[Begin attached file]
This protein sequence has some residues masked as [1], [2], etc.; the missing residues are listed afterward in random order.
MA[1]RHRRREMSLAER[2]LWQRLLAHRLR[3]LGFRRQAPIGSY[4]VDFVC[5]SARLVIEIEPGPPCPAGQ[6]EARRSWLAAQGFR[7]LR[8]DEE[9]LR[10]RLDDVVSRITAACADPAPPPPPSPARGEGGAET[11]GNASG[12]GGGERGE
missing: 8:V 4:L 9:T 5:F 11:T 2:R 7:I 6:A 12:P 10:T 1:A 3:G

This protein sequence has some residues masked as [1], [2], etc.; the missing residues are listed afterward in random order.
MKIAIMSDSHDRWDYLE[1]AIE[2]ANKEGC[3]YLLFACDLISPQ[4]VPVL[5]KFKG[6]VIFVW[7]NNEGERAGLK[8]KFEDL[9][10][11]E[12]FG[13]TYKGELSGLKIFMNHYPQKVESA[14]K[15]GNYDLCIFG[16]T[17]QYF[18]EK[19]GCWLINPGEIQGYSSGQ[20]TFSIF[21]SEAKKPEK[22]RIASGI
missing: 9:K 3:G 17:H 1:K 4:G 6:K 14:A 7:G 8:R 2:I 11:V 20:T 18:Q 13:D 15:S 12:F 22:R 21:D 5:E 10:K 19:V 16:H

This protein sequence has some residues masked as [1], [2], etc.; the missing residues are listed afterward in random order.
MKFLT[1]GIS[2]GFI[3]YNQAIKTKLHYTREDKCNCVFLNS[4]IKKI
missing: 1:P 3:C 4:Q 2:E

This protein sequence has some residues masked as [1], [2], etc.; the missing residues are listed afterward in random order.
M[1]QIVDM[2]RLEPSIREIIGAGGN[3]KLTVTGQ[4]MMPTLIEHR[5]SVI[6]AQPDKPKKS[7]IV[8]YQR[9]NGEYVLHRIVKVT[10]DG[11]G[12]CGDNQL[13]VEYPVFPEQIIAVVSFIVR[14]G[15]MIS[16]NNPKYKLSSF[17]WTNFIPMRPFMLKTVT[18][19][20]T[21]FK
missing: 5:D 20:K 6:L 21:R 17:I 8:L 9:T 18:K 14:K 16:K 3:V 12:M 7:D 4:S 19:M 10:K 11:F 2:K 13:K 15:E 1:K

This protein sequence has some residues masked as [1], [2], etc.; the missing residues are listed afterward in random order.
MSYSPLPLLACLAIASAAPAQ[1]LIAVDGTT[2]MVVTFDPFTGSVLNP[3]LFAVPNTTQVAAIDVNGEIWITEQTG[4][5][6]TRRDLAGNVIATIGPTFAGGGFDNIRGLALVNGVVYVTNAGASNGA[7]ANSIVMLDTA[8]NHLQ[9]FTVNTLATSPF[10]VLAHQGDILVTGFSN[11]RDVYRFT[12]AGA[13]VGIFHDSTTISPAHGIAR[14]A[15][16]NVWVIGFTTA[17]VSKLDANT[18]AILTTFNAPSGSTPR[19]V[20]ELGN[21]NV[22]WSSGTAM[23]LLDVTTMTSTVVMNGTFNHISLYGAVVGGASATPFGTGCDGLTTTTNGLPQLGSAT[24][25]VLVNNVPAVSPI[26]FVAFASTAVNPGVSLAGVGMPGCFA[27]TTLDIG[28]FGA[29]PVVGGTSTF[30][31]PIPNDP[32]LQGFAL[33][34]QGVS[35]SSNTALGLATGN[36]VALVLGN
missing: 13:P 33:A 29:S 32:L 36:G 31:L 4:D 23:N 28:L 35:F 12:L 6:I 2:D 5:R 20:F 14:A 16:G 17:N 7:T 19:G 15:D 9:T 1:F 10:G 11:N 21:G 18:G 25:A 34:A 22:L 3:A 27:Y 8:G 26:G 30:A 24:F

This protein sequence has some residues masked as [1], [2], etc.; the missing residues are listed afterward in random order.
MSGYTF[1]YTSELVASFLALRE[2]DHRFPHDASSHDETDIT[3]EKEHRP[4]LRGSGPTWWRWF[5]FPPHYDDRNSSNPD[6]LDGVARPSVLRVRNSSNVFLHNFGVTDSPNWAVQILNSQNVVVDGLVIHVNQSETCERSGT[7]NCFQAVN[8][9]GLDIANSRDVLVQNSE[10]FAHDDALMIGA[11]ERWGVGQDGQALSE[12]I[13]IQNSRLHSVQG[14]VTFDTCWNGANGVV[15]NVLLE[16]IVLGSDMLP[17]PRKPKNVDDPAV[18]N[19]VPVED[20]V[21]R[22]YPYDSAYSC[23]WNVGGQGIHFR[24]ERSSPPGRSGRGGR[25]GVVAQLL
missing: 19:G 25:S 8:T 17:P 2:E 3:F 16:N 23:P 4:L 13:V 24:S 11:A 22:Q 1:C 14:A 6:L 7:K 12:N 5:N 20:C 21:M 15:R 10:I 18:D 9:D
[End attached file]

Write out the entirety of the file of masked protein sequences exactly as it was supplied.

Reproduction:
This protein sequence has some residues masked as [1], [2], etc.; the missing residues are listed afterward in random order.
MA[1]RHRRREMSLAER[2]LWQRLLAHRLR[3]LGFRRQAPIGSY[4]VDFVC[5]SARLVIEIEPGPPCPAGQ[6]EARRSWLAAQGFR[7]LR[8]DEE[9]LR[10]RLDDVVSRITAACADPAPPPPPSPARGEGGAET[11]GNASG[12]GGGERGE
missing: 8:V 4:L 9:T 5:F 11:T 2:R 7:I 6:A 12:P 10:T 1:A 3:G

This protein sequence has some residues masked as [1], [2], etc.; the missing residues are listed afterward in random order.
MKIAIMSDSHDRWDYLE[1]AIE[2]ANKEGC[3]YLLFACDLISPQ[4]VPVL[5]KFKG[6]VIFVW[7]NNEGERAGLK[8]KFEDL[9][10][11]E[12]FG[13]TYKGELSGLKIFMNHYPQKVESA[14]K[15]GNYDLCIFG[16]T[17]QYF[18]EK[19]GCWLINPGEIQGYSSGQ[20]TFSIF[21]SEAKKPEK[22]RIASGI
missing: 9:K 3:G 17:H 1:K 4:G 6:K 14:A 7:G 8:R 2:I 11:V 20:T 18:Q 13:D 15:S 12:F 22:R 21:D 5:E 10:K 19:V 16:H

This protein sequence has some residues masked as [1], [2], etc.; the missing residues are listed afterward in random order.
MKFLT[1]GIS[2]GFI[3]YNQAIKTKLHYTREDKCNCVFLNS[4]IKKI
missing: 1:P 3:C 4:Q 2:E

This protein sequence has some residues masked as [1], [2], etc.; the missing residues are listed afterward in random order.
M[1]QIVDM[2]RLEPSIREIIGAGGN[3]KLTVTGQ[4]MMPTLIEHR[5]SVI[6]AQPDKPKKS[7]IV[8]YQR[9]NGEYVLHRIVKVT[10]DG[11]G[12]CGDNQL[13]VEYPVFPEQIIAVVSFIVR[14]G[15]MIS[16]NNPKYKLSSF[17]WTNFIPMRPFMLKTVT[18][19][20]T[21]FK
missing: 5:D 20:K 6:L 21:R 17:I 8:L 9:T 18:K 14:K 16:K 3:V 12:M 7:D 4:S 19:M 10:K 11:F 2:K 13:K 15:E 1:K

This protein sequence has some residues masked as [1], [2], etc.; the missing residues are listed afterward in random order.
MSYSPLPLLACLAIASAAPAQ[1]LIAVDGTT[2]MVVTFDPFTGSVLNP[3]LFAVPNTTQVAAIDVNGEIWITEQTG[4][5][6]TRRDLAGNVIATIGPTFAGGGFDNIRGLALVNGVVYVTNAGASNGA[7]ANSIVMLDTA[8]NHLQ[9]FTVNTLATSPF[10]VLAHQGDILVTGFSN[11]RDVYRFT[12]AGA[13]VGIFHDSTTISPAHGIAR[14]A[15][16]NVWVIGFTTA[17]VSKLDANT[18]AILTTFNAPSGSTPR[19]V[20]ELGN[21]NV[22]WSSGTAM[23]LLDVTTMTSTVVMNGTFNHISLYGAVVGGASATPFGTGCDGLTTTTNGLPQLGSAT[24][25]VLVNNVPAVSPI[26]FVAFASTAVNPGVSLAGVGMPGCFA[27]TTLDIG[28]FGA[29]PVVGGTSTF[30][31]PIPNDP[32]LQGFAL[33][34]QGVS[35]SSNTALGLATGN[36]VALVLGN
missing: 13:P 33:A 29:S 32:L 36:G 31:L 4:D 23:N 28:L 35:F 12:L 6:I 2:D 5:R 20:F 14:A 16:G 17:N 7:T 19:G 15:D 9:T 1:F 10:G 11:N 21:G 18:G 25:A 34:A 22:L 3:A 27:Y 8:G 26:G 30:A 24:F

This protein sequence has some residues masked as [1], [2], etc.; the missing residues are listed afterward in random order.
MSGYTF[1]YTSELVASFLALRE[2]DHRFPHDASSHDETDIT[3]EKEHRP[4]LRGSGPTWWRWF[5]FPPHYDDRNSSNPD[6]LDGVARPSVLRVRNSSNVFLHNFGVTDSPNWAVQILNSQNVVVDGLVIHVNQSETCERSGT[7]NCFQAVN[8][9]GLDIANSRDVLVQNSE[10]FAHDDALMIGA[11]ERWGVGQDGQALSE[12]I[13]IQNSRLHSVQG[14]VTFDTCWNGANGVV[15]NVLLE[16]IVLGSDMLP[17]PRKPKNVDDPAV[18]N[19]VPVED[20]V[21]R[22]YPYDSAYSC[23]WNVGGQGIHFR[24]ERSSPPGRSGRGGR[25]GVVAQLL
missing: 19:G 25:S 8:T 17:P 2:E 3:F 16:N 23:P 4:L 13:V 24:S 11:A 22:Q 1:C 14:A 6:L 7:K 12:N 5:N 20:C 21:M 15:R 10:I 18:D 9:D